Recent reports indicate that the federal government has been seizing medical equipment and supplies from hospitals across the country in its response to COVID-19. The issue for hospitals and other health care providers, including suppliers, is whether the federal or state governments have the power to seize such critical supplies during the pandemic and what rights hospitals and health care providers might have to challenge any such seizures. The answers may be different depending on who is doing the seizing.
This article provides a high-level discussion of the complex and rapidly-changing issues related to the government’s ability to commandeer medical supplies during the COVID-19 public health emergency.
Because the federal government has limited, enumerated powers, neither it nor the President has clear authority to seize private medical equipment and supplies for public use.
On March 18, 2020, President Trump issued Executive Order 13909, invoking his authority under the Defense Production Act (50 U.S.C.A. § 4501, et seq.) (the “DPA”) to require performance of contracts and “to allocate materials . . . as he . . . deem[s] necessary or appropriate to promote national defense.” 50 U.S.C.A. § 4511(a). Under the DPA, the President’s power is limited to allocating scarce materials and taking priority over others for materials, and redirecting supplies or materials used in the production of goods needed for the national defense from one producer to another. Contrary to powers regarding “production,” the DPA does not expressly authorize the President to seize private property, and in fact the scope of the President’s powers under the DPA has been restricted since the Act was first passed in 1950. Even if the President were to receive Congressional authority to seize property, the government must pay fair market value for the seized property, and failure to do so would arguably violate the Fifth Amendment.
Unlike the federal authority, governors are vested with broad powers under various state-specific laws. In our federalist system, the states are vested with the broad police powers of government, which includes the ability to establish and enforce laws to protect the health, safety, and welfare of the public. We are aware of several states in which governors have been authorized, either through the respective state’s constitution or statutes, to commandeer or seize private property in certain, often emergent, situations. Because of the greater flexibility afforded to the states through their broad police powers, it is possible that such seizing of private property, even if challenged, could be upheld. It is often difficult to predict how a given court may interpret questions regarding such seizures as most, if not all, of the state laws authorizing government seizures have never been challenged. But that does not mean that state seizure authority is limitless.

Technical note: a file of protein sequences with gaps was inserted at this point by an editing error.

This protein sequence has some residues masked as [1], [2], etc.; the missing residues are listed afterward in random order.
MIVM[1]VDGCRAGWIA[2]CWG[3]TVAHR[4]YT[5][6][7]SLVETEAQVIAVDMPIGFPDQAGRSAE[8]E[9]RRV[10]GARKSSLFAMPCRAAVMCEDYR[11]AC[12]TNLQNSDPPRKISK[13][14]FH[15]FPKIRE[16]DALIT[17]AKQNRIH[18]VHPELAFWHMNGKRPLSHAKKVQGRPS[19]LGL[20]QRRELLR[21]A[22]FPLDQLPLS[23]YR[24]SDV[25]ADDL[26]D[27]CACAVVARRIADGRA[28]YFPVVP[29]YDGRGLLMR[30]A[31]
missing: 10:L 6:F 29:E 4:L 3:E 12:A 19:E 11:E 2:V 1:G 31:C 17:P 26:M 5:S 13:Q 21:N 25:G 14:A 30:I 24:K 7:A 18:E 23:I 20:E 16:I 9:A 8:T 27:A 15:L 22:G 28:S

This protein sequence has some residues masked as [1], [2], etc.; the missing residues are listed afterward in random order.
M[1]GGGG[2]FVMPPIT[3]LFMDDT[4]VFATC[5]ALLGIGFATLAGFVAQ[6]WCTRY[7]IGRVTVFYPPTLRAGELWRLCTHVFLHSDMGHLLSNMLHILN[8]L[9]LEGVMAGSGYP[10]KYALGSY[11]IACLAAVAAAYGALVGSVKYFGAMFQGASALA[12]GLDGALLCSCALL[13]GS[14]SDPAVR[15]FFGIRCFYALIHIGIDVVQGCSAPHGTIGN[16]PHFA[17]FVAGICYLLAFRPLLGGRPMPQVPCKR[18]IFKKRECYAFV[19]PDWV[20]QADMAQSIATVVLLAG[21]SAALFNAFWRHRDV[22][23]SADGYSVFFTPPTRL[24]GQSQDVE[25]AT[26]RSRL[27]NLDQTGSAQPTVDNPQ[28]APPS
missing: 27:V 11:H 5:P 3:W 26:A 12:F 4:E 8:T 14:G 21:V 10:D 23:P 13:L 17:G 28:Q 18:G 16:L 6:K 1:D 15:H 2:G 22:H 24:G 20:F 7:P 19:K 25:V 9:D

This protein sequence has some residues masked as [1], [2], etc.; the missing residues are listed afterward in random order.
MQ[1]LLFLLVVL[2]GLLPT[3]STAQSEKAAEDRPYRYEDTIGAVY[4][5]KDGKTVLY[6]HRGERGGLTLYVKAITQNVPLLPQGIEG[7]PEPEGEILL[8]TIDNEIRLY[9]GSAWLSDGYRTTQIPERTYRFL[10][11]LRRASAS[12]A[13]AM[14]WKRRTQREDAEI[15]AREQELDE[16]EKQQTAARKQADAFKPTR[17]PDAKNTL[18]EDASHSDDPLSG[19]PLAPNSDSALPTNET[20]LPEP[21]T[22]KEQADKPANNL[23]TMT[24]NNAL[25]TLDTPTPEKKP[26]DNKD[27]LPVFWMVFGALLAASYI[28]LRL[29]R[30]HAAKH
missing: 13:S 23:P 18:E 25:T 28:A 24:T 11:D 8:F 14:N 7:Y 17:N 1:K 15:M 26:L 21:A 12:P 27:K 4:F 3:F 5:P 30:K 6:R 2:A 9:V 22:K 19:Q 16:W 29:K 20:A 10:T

In response to COVID-19, several states have issued orders authorizing the governor and/or other designated officials to commandeer or seize medical supplies and equipment from private health care entities. For example, on April 9, 2020, Pennsylvania Governor Wolf issued an order authorizing the Pennsylvania Emergency Management Agency to commandeer personal protective equipment (“PPE”), pharmaceuticals, and other necessary medical resources from all private, public, and quasi-public health care providers, as well as manufacturers and suppliers, and transfer these supplies to another facility in need. The Commonwealth will then pay for the items seized at a rate of the average price at which the same or similar consumer goods or services were obtained during the week prior to March 6, 2020.
Each state’s laws and orders relating to seizure of medical supplies are quite nuanced, and new legal developments are occurring daily as the COVID-19 emergency continues to unfold. As a related issue, there have been numerous anti-hoarding laws and regulations enacted, and the first federal prosecutions have recently commenced. We anticipate that as COVID-19 continues to impact our nation, many more states will issue orders authorizing the seizure of medical supplies in an attempt to ensure frontline health care providers have the supplies they need.
You should be aware of these issues if you receive a direct request for supplies or even a call from a state or federal official seeking to “audit” your level of supplies. You should also ensure that the materials you have on hand are reasonably related to your actual needs, to avoid hoarding concerns. Navigating these issues successfully requires a sound understanding of the facts, the applicable laws, and how they apply to your business. We recommend contacting your Foley relationship partner or one of the Foley colleagues below to assist in navigating these complex issues.
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